Premier Brian Pallister calls on federal government to redesign CERB program

Premier Brian Pallister is again criticizing the Canadian emergency response benefit, calling on the federal government to change the way it works so it doesn’t penalize Canadians who want to return to work. 

Pallister argues that the current CERB rules disqualify workers who earn more than $1,000 a month

Manitoba Premier Brian Pallister will hold a news conference Tuesday morning. (John Woods/The Canadian Press)

Premier Brian Pallister is again criticizing the Canadian emergency response benefit (CERB), calling on the federal government to make changes to ensure it doesn't penalize Canadians who want to return to work. 

At a news conference Tuesday, Pallister argued that the current CERB rules disqualify workers who earn more than $1,000 a month. 

"What it means is a person who is approaching getting that $1,000 is going to be discouraged from getting $1,001. And for this reason the program needs to be redesigned," he said.

"It needs to be redesigned so that people aren't penalized for working and for wanting to support their families without having to be dependent on the CERB."

He argues that the federal government should consider a phased reduction of the benefit as workers return to their previous or new jobs. 

Pallister said he met with representatives from numerous national organizations and think tanks, including the Conference Board of Canada, the Parliamentary Budget Office and the Canadian Chamber of Commerce to discuss the country and Manitoba's economic recovery. 

He said the recurring theme emerged that we must move to recovery as a country. 

While the CERB was essential at the beginning of the pandemic, Pallister argued that it's less essential now as the economy begins to reopen and people head back to work. 

In June, Pallister announced that the province would pay residents up to $2,000 if they go back to work and stop collecting federal COVID-19 benefits. 

Pallister said the goal of that program was not to criticize people who were using federal benefits, but to help people "so they wouldn't be shocked on their cash flow if they go back to working more hours."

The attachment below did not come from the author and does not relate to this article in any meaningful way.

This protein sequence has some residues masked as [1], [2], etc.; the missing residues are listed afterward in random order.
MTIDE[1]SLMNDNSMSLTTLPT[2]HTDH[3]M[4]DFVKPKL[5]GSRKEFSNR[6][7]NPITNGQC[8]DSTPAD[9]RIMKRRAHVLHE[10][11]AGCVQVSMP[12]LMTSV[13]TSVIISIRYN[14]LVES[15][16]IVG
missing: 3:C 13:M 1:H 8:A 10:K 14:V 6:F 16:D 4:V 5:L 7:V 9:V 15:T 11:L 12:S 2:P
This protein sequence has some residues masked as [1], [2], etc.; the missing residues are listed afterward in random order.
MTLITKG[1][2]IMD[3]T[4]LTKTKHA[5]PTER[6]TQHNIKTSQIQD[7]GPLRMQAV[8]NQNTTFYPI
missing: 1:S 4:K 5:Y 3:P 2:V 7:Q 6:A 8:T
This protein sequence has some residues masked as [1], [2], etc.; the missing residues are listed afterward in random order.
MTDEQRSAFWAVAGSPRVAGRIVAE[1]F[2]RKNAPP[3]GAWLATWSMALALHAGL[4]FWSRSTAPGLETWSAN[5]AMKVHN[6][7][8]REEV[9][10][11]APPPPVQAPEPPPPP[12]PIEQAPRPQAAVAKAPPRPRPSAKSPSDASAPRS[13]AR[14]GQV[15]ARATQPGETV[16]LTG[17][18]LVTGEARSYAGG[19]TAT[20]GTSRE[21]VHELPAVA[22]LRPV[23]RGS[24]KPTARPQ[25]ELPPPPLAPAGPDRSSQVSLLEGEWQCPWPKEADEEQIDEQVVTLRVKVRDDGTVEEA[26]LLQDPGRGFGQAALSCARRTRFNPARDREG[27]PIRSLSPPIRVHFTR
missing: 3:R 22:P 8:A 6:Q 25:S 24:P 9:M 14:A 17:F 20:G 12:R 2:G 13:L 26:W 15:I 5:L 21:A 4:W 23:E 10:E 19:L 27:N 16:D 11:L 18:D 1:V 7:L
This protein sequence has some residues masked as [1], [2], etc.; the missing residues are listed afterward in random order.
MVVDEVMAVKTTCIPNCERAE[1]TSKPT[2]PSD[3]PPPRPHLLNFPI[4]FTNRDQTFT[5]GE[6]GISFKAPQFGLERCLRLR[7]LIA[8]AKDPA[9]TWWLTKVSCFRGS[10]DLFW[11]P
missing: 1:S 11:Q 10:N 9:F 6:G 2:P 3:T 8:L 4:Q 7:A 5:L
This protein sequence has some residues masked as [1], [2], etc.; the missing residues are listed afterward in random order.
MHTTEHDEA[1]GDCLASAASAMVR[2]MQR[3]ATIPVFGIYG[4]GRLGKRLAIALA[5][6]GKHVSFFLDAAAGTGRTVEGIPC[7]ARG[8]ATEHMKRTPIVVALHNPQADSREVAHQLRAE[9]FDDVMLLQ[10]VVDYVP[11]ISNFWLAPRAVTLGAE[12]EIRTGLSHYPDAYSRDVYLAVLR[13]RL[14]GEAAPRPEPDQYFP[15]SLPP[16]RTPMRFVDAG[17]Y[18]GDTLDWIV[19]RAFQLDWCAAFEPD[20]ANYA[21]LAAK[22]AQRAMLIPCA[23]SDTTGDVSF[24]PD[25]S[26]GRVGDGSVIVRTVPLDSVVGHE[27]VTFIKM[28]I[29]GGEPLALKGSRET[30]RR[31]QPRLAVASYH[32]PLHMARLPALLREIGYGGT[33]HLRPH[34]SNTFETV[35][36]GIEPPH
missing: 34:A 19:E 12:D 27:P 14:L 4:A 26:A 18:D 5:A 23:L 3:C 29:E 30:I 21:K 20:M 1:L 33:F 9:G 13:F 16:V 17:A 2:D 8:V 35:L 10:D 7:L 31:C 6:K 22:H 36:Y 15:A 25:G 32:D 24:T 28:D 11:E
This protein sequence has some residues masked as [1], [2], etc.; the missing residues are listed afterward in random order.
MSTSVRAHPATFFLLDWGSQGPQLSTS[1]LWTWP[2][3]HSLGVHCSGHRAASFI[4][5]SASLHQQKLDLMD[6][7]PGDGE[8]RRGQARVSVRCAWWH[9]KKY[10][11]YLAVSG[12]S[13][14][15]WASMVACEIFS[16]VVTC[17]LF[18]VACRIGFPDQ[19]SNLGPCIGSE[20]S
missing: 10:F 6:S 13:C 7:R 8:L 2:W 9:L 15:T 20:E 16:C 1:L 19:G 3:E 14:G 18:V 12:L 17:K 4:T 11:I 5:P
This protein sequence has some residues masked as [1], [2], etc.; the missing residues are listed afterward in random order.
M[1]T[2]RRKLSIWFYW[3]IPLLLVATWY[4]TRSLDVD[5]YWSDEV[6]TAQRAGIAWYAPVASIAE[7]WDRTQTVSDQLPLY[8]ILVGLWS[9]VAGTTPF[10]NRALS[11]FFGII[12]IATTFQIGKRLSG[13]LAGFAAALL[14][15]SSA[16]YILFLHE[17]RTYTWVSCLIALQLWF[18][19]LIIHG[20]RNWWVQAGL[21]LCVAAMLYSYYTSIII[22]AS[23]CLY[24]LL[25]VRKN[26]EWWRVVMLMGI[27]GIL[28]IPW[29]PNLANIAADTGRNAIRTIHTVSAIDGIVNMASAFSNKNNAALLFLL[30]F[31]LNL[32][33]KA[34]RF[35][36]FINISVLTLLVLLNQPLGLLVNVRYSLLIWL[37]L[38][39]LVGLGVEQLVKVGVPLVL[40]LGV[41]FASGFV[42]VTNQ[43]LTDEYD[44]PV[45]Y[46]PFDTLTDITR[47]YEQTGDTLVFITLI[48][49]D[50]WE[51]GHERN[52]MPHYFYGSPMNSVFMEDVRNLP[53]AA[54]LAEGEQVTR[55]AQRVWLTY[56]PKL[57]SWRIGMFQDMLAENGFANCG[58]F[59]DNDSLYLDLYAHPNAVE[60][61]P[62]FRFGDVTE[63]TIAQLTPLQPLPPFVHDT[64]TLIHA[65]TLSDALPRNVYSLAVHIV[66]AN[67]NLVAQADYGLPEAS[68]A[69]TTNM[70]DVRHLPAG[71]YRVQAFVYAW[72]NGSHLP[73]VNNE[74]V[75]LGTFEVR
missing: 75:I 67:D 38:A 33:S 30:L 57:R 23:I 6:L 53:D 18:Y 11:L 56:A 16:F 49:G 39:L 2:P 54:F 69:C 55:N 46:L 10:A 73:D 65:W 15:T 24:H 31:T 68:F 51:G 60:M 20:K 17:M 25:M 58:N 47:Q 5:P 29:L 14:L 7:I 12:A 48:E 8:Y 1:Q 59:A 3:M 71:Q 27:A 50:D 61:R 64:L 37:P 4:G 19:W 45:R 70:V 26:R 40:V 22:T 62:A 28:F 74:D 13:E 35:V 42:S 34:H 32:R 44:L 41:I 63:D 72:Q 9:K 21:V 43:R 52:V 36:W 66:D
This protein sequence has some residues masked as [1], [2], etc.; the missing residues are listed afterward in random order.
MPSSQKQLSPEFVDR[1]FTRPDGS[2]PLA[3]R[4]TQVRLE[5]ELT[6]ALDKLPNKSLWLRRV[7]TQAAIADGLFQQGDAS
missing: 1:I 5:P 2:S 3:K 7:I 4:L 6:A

Since it was announced, 2,500 people have applied for the Manitoba program, Pallister said. 

By comparison, more than 246,000 Manitobans have taken advantage of Canada's emergency benefit payments during the pandemic, according to the latest statistics from the federal government, as of June 28. 

Pallister said his government is forming a task force aimed at restarting the province's economy, that will head to Ottawa in the coming weeks for some face-to-face meetings with the federal government. 

"Virtual meetings are useful but they're no substitute in my mind — not a complete substitute anyway — for in-person meetings, and that's why we want to see these meetings happen," he said. 

Pallister commended the federal government for extending its wage subsidy program until December, but said it should have been announced earlier in order to help employers.

The program covers 75 per cent of wages, up to a weekly maximum of $847, for workers at eligible companies and non-profits affected by the economic slowdown caused by the COVID-19 pandemic.

Not time to roll back CERB: Opposition

Official Opposition Leader Wab Kinew said now is not the time to change the CERB program, saying that many Manitobans are still struggling to recover from the economic impacts of the pandemic. 

Kinew said if anything, the CERB should continue as long as people have to live with restrictions in place, pointing out a second COVID-19 wave would impact the economy.

"I don't want to see a second lockdown happen, but as long as the experts are saying that that's a possibility, we need to have programs like the CERB and the wage subsidy continue to provide security and peace of mind for Manitobans," he said.

"A lot of hard-working people out there … had to turn to the CERB because the government shut down the economy for public health reasons. There's no shame in that."


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